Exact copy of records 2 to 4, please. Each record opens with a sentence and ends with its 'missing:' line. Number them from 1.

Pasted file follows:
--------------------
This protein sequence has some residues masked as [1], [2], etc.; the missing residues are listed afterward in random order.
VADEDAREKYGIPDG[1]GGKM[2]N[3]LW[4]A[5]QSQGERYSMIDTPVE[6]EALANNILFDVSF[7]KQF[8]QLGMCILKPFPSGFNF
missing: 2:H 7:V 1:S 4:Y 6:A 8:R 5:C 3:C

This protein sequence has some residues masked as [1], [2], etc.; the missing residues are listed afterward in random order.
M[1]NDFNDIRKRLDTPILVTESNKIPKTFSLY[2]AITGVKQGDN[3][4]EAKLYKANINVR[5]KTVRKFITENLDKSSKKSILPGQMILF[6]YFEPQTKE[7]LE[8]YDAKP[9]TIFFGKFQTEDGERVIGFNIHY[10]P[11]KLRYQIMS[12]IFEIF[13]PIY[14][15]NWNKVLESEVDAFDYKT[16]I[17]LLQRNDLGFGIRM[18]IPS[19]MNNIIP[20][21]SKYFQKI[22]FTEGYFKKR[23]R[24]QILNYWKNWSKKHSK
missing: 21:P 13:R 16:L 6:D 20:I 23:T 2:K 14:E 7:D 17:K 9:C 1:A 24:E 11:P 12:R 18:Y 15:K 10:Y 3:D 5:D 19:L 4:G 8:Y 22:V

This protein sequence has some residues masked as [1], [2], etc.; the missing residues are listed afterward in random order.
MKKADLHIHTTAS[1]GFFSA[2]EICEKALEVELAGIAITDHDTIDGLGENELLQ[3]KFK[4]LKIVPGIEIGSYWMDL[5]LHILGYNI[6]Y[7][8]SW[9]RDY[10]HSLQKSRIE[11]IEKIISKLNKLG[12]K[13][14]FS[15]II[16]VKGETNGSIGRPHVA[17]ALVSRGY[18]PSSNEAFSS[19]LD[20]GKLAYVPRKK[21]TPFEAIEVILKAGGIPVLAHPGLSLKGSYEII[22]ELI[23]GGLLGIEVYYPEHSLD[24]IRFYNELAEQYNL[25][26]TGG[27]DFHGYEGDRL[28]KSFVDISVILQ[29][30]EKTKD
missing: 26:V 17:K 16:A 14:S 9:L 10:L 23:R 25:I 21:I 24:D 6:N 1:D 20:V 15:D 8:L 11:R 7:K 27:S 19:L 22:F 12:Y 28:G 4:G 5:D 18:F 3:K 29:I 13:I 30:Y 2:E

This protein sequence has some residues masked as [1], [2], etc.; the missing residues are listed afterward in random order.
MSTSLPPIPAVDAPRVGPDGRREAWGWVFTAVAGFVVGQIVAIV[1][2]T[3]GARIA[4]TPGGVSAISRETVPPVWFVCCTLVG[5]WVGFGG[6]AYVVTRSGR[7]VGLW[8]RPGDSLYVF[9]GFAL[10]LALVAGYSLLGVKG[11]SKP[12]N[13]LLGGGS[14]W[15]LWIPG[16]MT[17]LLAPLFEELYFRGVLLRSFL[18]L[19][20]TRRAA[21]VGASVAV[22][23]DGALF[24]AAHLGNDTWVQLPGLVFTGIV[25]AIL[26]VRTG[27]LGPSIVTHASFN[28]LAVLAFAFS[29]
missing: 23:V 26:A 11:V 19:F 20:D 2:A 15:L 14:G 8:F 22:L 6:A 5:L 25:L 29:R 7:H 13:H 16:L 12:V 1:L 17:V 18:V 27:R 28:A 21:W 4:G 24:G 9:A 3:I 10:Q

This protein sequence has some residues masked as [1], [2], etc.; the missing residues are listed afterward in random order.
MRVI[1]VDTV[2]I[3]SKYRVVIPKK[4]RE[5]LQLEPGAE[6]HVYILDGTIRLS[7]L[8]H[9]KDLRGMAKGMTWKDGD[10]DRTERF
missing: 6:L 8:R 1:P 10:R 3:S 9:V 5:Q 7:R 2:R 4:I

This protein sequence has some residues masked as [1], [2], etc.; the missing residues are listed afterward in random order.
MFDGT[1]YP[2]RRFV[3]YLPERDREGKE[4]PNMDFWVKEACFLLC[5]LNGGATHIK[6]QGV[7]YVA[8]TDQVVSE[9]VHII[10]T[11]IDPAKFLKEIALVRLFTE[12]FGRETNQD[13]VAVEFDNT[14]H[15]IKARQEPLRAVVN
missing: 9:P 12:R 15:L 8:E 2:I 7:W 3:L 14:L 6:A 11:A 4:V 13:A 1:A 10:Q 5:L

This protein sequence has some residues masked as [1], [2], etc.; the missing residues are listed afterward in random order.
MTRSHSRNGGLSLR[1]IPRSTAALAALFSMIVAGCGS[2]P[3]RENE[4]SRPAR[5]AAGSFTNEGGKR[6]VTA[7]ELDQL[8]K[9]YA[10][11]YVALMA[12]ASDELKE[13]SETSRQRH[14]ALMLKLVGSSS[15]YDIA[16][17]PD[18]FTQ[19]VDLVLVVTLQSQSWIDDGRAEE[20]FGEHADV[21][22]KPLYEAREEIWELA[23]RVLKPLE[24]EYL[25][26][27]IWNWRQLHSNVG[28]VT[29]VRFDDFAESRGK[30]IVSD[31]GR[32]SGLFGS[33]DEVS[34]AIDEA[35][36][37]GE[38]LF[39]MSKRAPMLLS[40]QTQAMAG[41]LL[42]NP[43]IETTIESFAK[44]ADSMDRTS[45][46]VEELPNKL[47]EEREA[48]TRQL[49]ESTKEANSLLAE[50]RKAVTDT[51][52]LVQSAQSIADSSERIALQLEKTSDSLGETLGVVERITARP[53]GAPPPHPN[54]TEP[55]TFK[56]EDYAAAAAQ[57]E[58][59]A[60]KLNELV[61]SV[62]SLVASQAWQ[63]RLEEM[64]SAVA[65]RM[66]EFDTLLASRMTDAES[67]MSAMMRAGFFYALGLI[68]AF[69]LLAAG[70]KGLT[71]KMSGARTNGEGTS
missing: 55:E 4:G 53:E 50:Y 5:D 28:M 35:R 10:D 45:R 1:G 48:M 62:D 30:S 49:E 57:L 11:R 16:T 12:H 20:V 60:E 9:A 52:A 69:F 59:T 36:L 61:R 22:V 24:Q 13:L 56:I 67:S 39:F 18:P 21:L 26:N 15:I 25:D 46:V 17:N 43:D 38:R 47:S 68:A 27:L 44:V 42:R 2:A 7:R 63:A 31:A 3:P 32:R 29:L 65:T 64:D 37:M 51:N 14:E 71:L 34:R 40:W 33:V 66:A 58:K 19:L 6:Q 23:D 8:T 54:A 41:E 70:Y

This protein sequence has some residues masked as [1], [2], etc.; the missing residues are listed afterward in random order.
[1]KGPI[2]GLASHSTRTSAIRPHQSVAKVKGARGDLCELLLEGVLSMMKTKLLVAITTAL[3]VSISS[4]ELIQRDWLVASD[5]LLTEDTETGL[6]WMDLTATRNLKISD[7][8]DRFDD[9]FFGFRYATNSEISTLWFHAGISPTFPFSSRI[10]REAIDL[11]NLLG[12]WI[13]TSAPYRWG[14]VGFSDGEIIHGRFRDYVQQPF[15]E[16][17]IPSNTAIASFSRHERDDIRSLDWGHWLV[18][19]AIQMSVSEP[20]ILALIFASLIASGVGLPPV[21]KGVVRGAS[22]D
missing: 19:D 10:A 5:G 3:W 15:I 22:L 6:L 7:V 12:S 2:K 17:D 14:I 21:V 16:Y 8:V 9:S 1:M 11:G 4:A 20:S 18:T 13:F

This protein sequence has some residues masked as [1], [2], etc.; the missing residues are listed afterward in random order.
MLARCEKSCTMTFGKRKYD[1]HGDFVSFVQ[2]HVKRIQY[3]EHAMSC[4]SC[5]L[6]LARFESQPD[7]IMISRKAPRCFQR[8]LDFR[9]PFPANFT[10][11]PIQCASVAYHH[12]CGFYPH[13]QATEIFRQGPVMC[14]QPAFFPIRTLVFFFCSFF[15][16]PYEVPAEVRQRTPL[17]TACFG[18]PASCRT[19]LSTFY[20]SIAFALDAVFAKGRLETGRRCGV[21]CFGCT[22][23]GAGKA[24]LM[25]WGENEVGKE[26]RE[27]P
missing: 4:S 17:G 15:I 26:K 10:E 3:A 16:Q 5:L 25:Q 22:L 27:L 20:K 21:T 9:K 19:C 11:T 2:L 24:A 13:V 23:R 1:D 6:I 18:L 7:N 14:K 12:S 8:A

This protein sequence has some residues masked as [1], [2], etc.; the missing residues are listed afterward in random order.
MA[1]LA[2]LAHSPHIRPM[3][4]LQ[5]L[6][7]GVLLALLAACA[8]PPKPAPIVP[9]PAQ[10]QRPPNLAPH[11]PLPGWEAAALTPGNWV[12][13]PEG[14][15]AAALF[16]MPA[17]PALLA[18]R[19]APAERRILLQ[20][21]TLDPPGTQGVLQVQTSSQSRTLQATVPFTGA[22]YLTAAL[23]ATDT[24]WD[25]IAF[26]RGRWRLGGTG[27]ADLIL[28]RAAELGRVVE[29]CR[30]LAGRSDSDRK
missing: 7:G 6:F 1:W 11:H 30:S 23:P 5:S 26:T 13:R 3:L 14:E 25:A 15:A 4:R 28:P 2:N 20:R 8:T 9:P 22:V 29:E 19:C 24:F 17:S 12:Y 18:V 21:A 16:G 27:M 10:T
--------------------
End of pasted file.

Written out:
This protein sequence has some residues masked as [1], [2], etc.; the missing residues are listed afterward in random order.
M[1]NDFNDIRKRLDTPILVTESNKIPKTFSLY[2]AITGVKQGDN[3][4]EAKLYKANINVR[5]KTVRKFITENLDKSSKKSILPGQMILF[6]YFEPQTKE[7]LE[8]YDAKP[9]TIFFGKFQTEDGERVIGFNIHY[10]P[11]KLRYQIMS[12]IFEIF[13]PIY[14][15]NWNKVLESEVDAFDYKT[16]I[17]LLQRNDLGFGIRM[18]IPS[19]MNNIIP[20][21]SKYFQKI[22]FTEGYFKKR[23]R[24]QILNYWKNWSKKHSK
missing: 21:P 13:R 16:L 6:D 20:I 23:T 2:K 14:E 7:D 17:K 9:C 1:A 24:E 11:P 12:R 18:Y 15:K 10:Y 3:D 5:D 19:L 4:G 8:Y 22:V

This protein sequence has some residues masked as [1], [2], etc.; the missing residues are listed afterward in random order.
MKKADLHIHTTAS[1]GFFSA[2]EICEKALEVELAGIAITDHDTIDGLGENELLQ[3]KFK[4]LKIVPGIEIGSYWMDL[5]LHILGYNI[6]Y[7][8]SW[9]RDY[10]HSLQKSRIE[11]IEKIISKLNKLG[12]K[13][14]FS[15]II[16]VKGETNGSIGRPHVA[17]ALVSRGY[18]PSSNEAFSS[19]LD[20]GKLAYVPRKK[21]TPFEAIEVILKAGGIPVLAHPGLSLKGSYEII[22]ELI[23]GGLLGIEVYYPEHSLD[24]IRFYNELAEQYNL[25][26]TGG[27]DFHGYEGDRL[28]KSFVDISVILQ[29][30]EKTKD
missing: 26:V 17:K 16:A 14:S 9:L 10:L 23:R 25:I 21:I 24:D 6:N 1:D 20:V 15:D 8:L 11:R 7:K 27:S 19:L 22:F 12:Y 28:G 4:G 5:D 18:F 3:K 29:I 13:I 30:Y 2:E

This protein sequence has some residues masked as [1], [2], etc.; the missing residues are listed afterward in random order.
MSTSLPPIPAVDAPRVGPDGRREAWGWVFTAVAGFVVGQIVAIV[1][2]T[3]GARIA[4]TPGGVSAISRETVPPVWFVCCTLVG[5]WVGFGG[6]AYVVTRSGR[7]VGLW[8]RPGDSLYVF[9]GFAL[10]LALVAGYSLLGVKG[11]SKP[12]N[13]LLGGGS[14]W[15]LWIPG[16]MT[17]LLAPLFEELYFRGVLLRSFL[18]L[19][20]TRRAA[21]VGASVAV[22][23]DGALF[24]AAHLGNDTWVQLPGLVFTGIV[25]AIL[26]VRTG[27]LGPSIVTHASFN[28]LAVLAFAFS[29]
missing: 23:V 26:A 11:V 19:F 20:D 2:A 15:L 14:G 8:F 22:L 6:A 5:L 25:L 29:R 7:H 13:H 16:L 12:V 1:L 17:V 18:V 27:R 28:A 21:W 4:G 24:G 9:A 3:I 10:Q